Modifications to Health Canada’s licensing application requirements represent a significant new burden to hopeful license applicants.
On May 8, 2019, Health Canada issued a statement identifying significant changes to the Federal cannabis licensing process. While a significant number of licenses have been issued in the last three years, Health Canada has identified substantial issues with the license application process, including applicants not having fulfilled the requirement to construct a regulatory-compliant facility in time for what would otherwise be a license approval. To rectify this issue, and others, the following changes have been made.
Upon submission of their application via the Cannabis Tracking and Licensing System, all new applicants must now have a completed facility that meets all regulatory standards within the Cannabis Act and Cannabis Regulations. Formerly, applicants needed only to have been “in the process” of building out their facility at the time at which they submitted their application. This gave the applicant time to continue with capital raising and/or construction and preparation of their site and business model, which had aligned well with the lengthy time periods associated with Health Canada review of applications.
Site Evidence Package
To fulfill the new readiness requirement, a site evidence package must now be submitted to Health Canada electronically on a USB device. The package must contain visual evidence of completion and functionality of the respective facility. The site evidence package must include: 
- guided video tour of the entire site, both inside the facility and the exterior areas being utilized, highlighting all perimeter security measures, operation and storage areas;
- photographic overview of each side of the defined perimeter;
- visual recording device footage from all visual recording device feeds that capture an individual walking around the perimeter and footage from operations and storage areas; and,
- footage showing the entire physical barrier for the site and all storage areas.
Good Production Practices
In addition, Health Canada now requires evidence of good production practices (“GPP”) to be submitted with an application for cultivation, processing and sale for medical purposes (with possession) licenses. However, applicants applying for analytical testing, research and sale for medical purposes (without possession) licenses are not obligated to fulfill the GPP requirement. Together with the visual site evidence package for completion of the facility, comparable visual evidence is required to demonstrate compliance with all necessary GPPs. In completing the site evidence package, the following GPP evidence must be submitted:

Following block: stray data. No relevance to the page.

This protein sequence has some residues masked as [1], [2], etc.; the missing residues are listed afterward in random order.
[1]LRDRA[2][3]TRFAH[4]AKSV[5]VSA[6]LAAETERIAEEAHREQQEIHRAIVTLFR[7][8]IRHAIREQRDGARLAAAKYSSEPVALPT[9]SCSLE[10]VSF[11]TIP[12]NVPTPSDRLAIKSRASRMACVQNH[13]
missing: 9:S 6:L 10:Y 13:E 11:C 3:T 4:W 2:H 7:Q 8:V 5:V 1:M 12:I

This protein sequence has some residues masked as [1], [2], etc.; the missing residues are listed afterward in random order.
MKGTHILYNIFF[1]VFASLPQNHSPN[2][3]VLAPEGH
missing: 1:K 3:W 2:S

- guided video tour of entire site highlighting all GPP features of the building for both operation and storage areas;
- close-up images of the surfaces (walls, floors, ceilings and joints) in all areas demonstrating compliance with section 84 of the Cannabis Regulations; and,
- video of an individual demonstrating the production process flow and moving through the different areas of the facility.
Though an actual copy of the standard operating procedures (“SOPs”) need not be submitted, applicants are now required to provide a list of SOPs and summaries of same. The list must be provided along with the organizational security plan and detail the procedures that will be implemented to address the four priority areas identified by Health Canada. These areas include security clearances and adverse information about employees, physical security, security awareness and training, and record keeping, reporting and testing.
For license applications that were in the queue prior to the changes that occurred on May 8th, Health Canada will be reviewing each application for compliance and will be communicating individually with each applicant to notify same of deficiencies, if necessary. Where changes are necessary, the applicant will be required to attend to the new requirements before the application will be reviewed in detail. Upon completion, the application will be placed back in the queue in priority based on the original date of application. If the application satisfies the regulatory requirements, a status update letter will be sent notifying the applicant that there are no concerns.
These new Health Canada requirements represent an additional burden for what has historically already been a cumbersome and costly process. While in the past, applicants were able to submit their applications in the midst of raising capital for the purpose of completing their build-outs, they must now be in a position of operational readiness prior to submission.
If you are a license applicant or prospective license applicant who has questions about, or would like assistance with, the impact of the changes to the licensing requirements, Miller Thomson’s Cannabis Group would be pleased to assist you. For more information on how the new licensing process impacts cannabis market participants, please contact Robert Graham.
 Health Canada, Statement from Health Canada on changes to cannabis licensing Government of Canada (8 May 2019), online: <https://www.canada.ca/en/health-canada/news/2019/05/statement-from-health-canada-on-changes-to-cannabis-licensing.html>
 Cannabis Licensing Application Guide, Section 7.1.1
 Ibid, Section 6.8, Table 13 and Table 14
 Supra note 2, Section 6.9
 Supra note 2, Appendix D
 Supra note 1